AWM’s Digital Progress Programme supports AWM members in their journey to develop digital preservation and leverage digital technologies. On 10 May the Programme gave members the opportunity to learn about the Digital Archives Graphical Risk Assessment Model, known as DiAGRAM. This was developed by The National Archives (TNA) and the University of Warwick and now maintained by TNA. Members were treated to an interactive workshop with one of the tools developers, David Underdown Senior Digital Archivist at TNA.
The tool is a sophisticated model that incorporates a Dynamic Bayesian Network to model the risk of multiple variables over time. A user of DiAGRAM is required to answer questions over a whole range of potential digital preservation risks, using where possible measures from other well-established tools e.g. NDSA Levels. The model will then assess the significance of the risks based on those answers and enable respondents to model the impact of particular risk mitigations. So DiAGRAM is a really valuable tool for supporting decisions around digital preservation action and resourcing priorities.
David talked attendees through a practical demonstration of how to use DiAGRAM, explaining the reasons for particular attributes, how to source the information needed to answer the question and what results the tool produces. Members then got the opportunity to play with the tool themselves. This proved really helpful as they could work through each step and talk to David as they did so. This was particularly useful for understanding how to interpret the results and how to work with the options for applying mitigating steps. It proved a really practical session and delegates left with plans to use DiAGRAM in their digital preservation planning. As one participant noted:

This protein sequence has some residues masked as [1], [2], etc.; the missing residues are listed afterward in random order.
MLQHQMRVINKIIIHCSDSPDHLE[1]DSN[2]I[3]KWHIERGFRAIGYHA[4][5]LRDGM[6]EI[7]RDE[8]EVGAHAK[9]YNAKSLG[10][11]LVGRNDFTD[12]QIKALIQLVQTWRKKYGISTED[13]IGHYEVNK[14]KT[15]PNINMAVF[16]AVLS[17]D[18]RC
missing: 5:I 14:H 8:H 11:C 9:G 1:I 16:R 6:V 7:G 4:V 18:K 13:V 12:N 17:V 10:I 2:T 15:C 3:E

The DiAGRAM workshop was an essential introduction to TNA’s digital preservation risk assessment model and, in conjunction with the NDSA and DPC digital preservation level models, will be invaluable in assessing our organisation’s digital resilience and robustness. The hands-on nature of the workshop with guidance from one of its developers meant I was able to come away with an outcome I could work with immediately.
The Digital Progress Programme runs three events a year and are designed in response to members’ needs. These are usually free to members or at a very subsidized cost. Events are also open to non-members for a fee. To find out more about the programme contact Elizabeth Oxborrow-Cowan. To find out more about AWM membership contact the AWM Administrator.